Spectral decomposition of internal gravity wave sea surface height in global models

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Savage, Anna C.
Arbic, Brian K.
Alford, Matthew H.
Ansong, Joseph
Farrar, J. Thomas
Menemenlis, Dimitris
O’Rourke, Amanda K.
Richman, James G.
Shriver, Jay F.
Voet, Gunnar
Wallcraft, Alan J.
Zamudio, Luis
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Internal gravity waves
Internal tides
Sea surface height variability
High-resolution ocean models
Two global ocean models ranging in horizontal resolution from 1/12° to 1/48° are used to study the space and time scales of sea surface height (SSH) signals associated with internal gravity waves (IGWs). Frequency-horizontal wavenumber SSH spectral densities are computed over seven regions of the world ocean from two simulations of the HYbrid Coordinate Ocean Model (HYCOM) and three simulations of the Massachusetts Institute of Technology general circulation model (MITgcm). High wavenumber, high-frequency SSH variance follows the predicted IGW linear dispersion curves. The realism of high-frequency motions (>0:87 cpd) in the models is tested through comparison of the frequency spectral density of dynamic height variance computed from the highest-resolution runs of each model (1/25° HYCOM and 1/48° MITgcm) with dynamic height variance frequency spectral density computed from nine in situ profiling instruments. These high-frequency motions are of particular interest because of their contributions to the small-scale SSH variability that will be observed on a global scale in the upcoming Surface Water and Ocean Topography (SWOT) satellite altimetry mission. The variance at supertidal frequencies can be comparable to the tidal and low-frequency variance for high wavenumbers (length scales smaller than ∼50 km), especially in the higher-resolution simulations. In the highest-resolution simulations, the high-frequency variance can be greater than the low-frequency variance at these scales.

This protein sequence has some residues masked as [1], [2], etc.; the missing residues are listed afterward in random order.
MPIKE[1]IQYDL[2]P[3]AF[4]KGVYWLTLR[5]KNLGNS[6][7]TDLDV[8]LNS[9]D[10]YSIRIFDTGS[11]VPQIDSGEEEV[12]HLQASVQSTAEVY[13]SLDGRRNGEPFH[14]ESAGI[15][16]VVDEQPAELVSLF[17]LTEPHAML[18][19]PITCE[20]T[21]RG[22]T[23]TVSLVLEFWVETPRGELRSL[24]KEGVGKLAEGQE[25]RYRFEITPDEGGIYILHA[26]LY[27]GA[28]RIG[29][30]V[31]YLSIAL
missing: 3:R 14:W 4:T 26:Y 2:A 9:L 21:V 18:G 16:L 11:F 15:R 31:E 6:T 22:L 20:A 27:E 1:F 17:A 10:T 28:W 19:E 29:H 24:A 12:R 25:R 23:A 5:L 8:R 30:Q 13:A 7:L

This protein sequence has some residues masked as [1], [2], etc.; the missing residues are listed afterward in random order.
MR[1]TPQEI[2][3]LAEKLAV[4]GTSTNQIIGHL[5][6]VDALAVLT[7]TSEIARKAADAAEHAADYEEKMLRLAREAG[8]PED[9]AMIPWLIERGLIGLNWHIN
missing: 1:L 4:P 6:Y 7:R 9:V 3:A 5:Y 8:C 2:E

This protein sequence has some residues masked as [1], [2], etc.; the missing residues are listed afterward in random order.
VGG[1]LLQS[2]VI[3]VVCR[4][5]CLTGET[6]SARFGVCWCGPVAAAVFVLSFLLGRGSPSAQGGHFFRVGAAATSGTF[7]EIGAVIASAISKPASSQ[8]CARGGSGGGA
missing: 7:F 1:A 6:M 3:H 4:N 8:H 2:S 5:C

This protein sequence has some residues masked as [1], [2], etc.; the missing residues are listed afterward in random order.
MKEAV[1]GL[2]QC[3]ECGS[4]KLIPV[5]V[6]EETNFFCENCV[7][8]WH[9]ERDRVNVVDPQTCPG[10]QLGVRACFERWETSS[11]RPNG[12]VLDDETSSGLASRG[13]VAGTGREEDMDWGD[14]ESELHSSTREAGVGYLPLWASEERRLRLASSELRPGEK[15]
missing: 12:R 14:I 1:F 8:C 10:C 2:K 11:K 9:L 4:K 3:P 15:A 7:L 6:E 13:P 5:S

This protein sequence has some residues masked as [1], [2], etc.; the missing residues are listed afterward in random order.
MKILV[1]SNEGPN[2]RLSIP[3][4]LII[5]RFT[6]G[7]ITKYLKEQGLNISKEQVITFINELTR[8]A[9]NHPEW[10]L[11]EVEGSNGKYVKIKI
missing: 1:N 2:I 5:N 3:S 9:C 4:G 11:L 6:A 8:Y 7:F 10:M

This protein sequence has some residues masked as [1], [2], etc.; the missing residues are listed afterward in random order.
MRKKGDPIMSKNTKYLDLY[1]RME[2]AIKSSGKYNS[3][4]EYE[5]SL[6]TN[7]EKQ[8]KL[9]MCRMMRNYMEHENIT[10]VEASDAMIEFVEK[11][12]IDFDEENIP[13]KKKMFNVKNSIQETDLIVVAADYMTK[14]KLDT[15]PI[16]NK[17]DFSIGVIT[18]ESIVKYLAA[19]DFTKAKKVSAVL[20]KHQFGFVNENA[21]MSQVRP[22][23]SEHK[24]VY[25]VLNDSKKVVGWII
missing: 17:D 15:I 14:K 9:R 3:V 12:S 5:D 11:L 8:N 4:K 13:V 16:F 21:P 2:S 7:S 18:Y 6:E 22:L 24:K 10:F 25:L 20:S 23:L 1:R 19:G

Author Posting. © American Geophysical Union, 2017. This article is posted here by permission of American Geophysical Union for personal use, not for redistribution. The definitive version was published in Journal of Geophysical Research: Oceans 122 (2017): 7803–7821, doi:10.1002/2017JC013009.
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Journal of Geophysical Research: Oceans 122 (2017): 7803–7821
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